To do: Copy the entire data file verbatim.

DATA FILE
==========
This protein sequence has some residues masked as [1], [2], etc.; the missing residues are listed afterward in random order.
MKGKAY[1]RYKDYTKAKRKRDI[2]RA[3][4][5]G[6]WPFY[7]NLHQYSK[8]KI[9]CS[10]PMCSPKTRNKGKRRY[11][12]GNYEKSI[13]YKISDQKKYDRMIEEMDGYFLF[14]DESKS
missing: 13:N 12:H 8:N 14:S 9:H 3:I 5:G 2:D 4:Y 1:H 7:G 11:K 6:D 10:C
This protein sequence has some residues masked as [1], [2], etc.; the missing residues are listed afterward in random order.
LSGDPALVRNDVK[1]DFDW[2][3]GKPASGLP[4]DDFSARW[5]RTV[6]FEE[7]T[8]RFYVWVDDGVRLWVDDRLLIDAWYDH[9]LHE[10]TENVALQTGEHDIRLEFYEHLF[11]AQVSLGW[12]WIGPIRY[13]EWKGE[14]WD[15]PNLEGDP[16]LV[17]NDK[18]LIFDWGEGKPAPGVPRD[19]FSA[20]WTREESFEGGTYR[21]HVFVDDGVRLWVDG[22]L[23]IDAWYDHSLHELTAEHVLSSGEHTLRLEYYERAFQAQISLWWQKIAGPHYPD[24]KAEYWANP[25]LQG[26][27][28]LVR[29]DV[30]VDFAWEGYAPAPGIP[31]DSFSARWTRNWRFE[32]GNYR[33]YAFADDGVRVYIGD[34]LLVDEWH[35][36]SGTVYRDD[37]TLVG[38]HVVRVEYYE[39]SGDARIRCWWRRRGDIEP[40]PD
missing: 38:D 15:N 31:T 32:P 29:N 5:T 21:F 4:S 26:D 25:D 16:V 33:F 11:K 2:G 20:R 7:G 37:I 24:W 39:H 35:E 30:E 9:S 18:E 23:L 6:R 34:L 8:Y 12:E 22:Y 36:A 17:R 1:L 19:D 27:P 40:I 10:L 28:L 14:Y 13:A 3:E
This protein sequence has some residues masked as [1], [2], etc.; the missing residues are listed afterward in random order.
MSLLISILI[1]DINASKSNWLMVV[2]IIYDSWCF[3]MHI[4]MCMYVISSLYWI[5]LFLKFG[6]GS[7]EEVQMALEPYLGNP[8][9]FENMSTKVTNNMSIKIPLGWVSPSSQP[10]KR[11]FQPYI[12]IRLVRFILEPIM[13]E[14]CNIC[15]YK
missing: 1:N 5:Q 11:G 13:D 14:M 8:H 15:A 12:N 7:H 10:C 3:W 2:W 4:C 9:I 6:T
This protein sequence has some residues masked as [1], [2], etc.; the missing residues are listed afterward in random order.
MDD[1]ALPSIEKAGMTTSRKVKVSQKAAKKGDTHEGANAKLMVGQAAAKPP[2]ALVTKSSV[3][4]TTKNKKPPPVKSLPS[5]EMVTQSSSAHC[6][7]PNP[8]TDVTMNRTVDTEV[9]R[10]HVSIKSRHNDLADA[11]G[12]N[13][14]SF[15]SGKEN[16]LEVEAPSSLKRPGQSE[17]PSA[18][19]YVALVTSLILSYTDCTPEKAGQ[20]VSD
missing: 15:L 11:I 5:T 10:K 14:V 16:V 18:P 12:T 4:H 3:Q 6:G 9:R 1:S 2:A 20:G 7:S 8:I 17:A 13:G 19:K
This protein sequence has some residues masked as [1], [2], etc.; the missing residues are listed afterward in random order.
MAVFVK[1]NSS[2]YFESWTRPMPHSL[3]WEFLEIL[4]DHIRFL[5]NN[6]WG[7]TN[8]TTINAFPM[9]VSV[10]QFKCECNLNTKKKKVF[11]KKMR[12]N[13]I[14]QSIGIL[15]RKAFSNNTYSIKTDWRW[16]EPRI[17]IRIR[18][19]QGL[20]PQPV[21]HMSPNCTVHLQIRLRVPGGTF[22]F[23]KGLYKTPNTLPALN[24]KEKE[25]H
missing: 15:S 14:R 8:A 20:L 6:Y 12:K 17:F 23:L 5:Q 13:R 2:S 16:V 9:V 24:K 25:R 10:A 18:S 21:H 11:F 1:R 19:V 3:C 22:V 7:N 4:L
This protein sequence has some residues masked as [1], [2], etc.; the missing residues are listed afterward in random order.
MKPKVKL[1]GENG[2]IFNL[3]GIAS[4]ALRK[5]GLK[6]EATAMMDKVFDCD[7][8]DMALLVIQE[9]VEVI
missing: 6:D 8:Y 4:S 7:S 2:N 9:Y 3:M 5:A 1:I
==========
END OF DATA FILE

This protein sequence has some residues masked as [1], [2], etc.; the missing residues are listed afterward in random order.
MKGKAY[1]RYKDYTKAKRKRDI[2]RA[3][4][5]G[6]WPFY[7]NLHQYSK[8]KI[9]CS[10]PMCSPKTRNKGKRRY[11][12]GNYEKSI[13]YKISDQKKYDRMIEEMDGYFLF[14]DESKS
missing: 13:N 12:H 8:N 14:S 9:H 3:I 5:G 2:D 4:Y 1:H 7:G 11:K 6:D 10:C
This protein sequence has some residues masked as [1], [2], etc.; the missing residues are listed afterward in random order.
LSGDPALVRNDVK[1]DFDW[2][3]GKPASGLP[4]DDFSARW[5]RTV[6]FEE[7]T[8]RFYVWVDDGVRLWVDDRLLIDAWYDH[9]LHE[10]TENVALQTGEHDIRLEFYEHLF[11]AQVSLGW[12]WIGPIRY[13]EWKGE[14]WD[15]PNLEGDP[16]LV[17]NDK[18]LIFDWGEGKPAPGVPRD[19]FSA[20]WTREESFEGGTYR[21]HVFVDDGVRLWVDG[22]L[23]IDAWYDHSLHELTAEHVLSSGEHTLRLEYYERAFQAQISLWWQKIAGPHYPD[24]KAEYWANP[25]LQG[26][27][28]LVR[29]DV[30]VDFAWEGYAPAPGIP[31]DSFSARWTRNWRFE[32]GNYR[33]YAFADDGVRVYIGD[34]LLVDEWH[35][36]SGTVYRDD[37]TLVG[38]HVVRVEYYE[39]SGDARIRCWWRRRGDIEP[40]PD
missing: 38:D 15:N 31:T 32:P 29:N 5:T 21:F 4:S 26:D 25:D 16:V 33:F 11:K 2:G 20:R 7:G 37:I 24:W 39:H 35:E 30:E 9:S 18:E 23:L 6:R 34:L 8:Y 12:E 22:Y 36:A 17:R 1:L 19:D 27:P 40:I 10:L 28:L 14:Y 13:A 3:E
This protein sequence has some residues masked as [1], [2], etc.; the missing residues are listed afterward in random order.
MSLLISILI[1]DINASKSNWLMVV[2]IIYDSWCF[3]MHI[4]MCMYVISSLYWI[5]LFLKFG[6]GS[7]EEVQMALEPYLGNP[8][9]FENMSTKVTNNMSIKIPLGWVSPSSQP[10]KR[11]FQPYI[12]IRLVRFILEPIM[13]E[14]CNIC[15]YK
missing: 1:N 5:Q 11:G 13:D 14:M 8:H 15:A 12:N 7:H 10:C 3:W 2:W 4:C 9:I 6:T
This protein sequence has some residues masked as [1], [2], etc.; the missing residues are listed afterward in random order.
MDD[1]ALPSIEKAGMTTSRKVKVSQKAAKKGDTHEGANAKLMVGQAAAKPP[2]ALVTKSSV[3][4]TTKNKKPPPVKSLPS[5]EMVTQSSSAHC[6][7]PNP[8]TDVTMNRTVDTEV[9]R[10]HVSIKSRHNDLADA[11]G[12]N[13][14]SF[15]SGKEN[16]LEVEAPSSLKRPGQSE[17]PSA[18][19]YVALVTSLILSYTDCTPEKAGQ[20]VSD
missing: 15:L 11:I 5:T 10:K 14:V 16:V 18:P 12:T 4:H 3:Q 6:G 9:R 1:S 2:A 20:G 7:S 8:I 17:A 13:G 19:K
This protein sequence has some residues masked as [1], [2], etc.; the missing residues are listed afterward in random order.
MAVFVK[1]NSS[2]YFESWTRPMPHSL[3]WEFLEIL[4]DHIRFL[5]NN[6]WG[7]TN[8]TTINAFPM[9]VSV[10]QFKCECNLNTKKKKVF[11]KKMR[12]N[13]I[14]QSIGIL[15]RKAFSNNTYSIKTDWRW[16]EPRI[17]IRIR[18][19]QGL[20]PQPV[21]HMSPNCTVHLQIRLRVPGGTF[22]F[23]KGLYKTPNTLPALN[24]KEKE[25]H
missing: 15:S 14:R 8:A 20:L 6:Y 12:K 17:F 23:L 5:Q 13:R 2:S 16:V 9:V 24:K 25:R 10:A 18:S 21:H 11:F 1:R 19:V 3:C 22:V 7:N 4:L
This protein sequence has some residues masked as [1], [2], etc.; the missing residues are listed afterward in random order.
MKPKVKL[1]GENG[2]IFNL[3]GIAS[4]ALRK[5]GLK[6]EATAMMDKVFDCD[7][8]DMALLVIQE[9]VEVI
missing: 6:D 8:Y 4:S 7:S 2:N 9:Y 3:M 5:A 1:I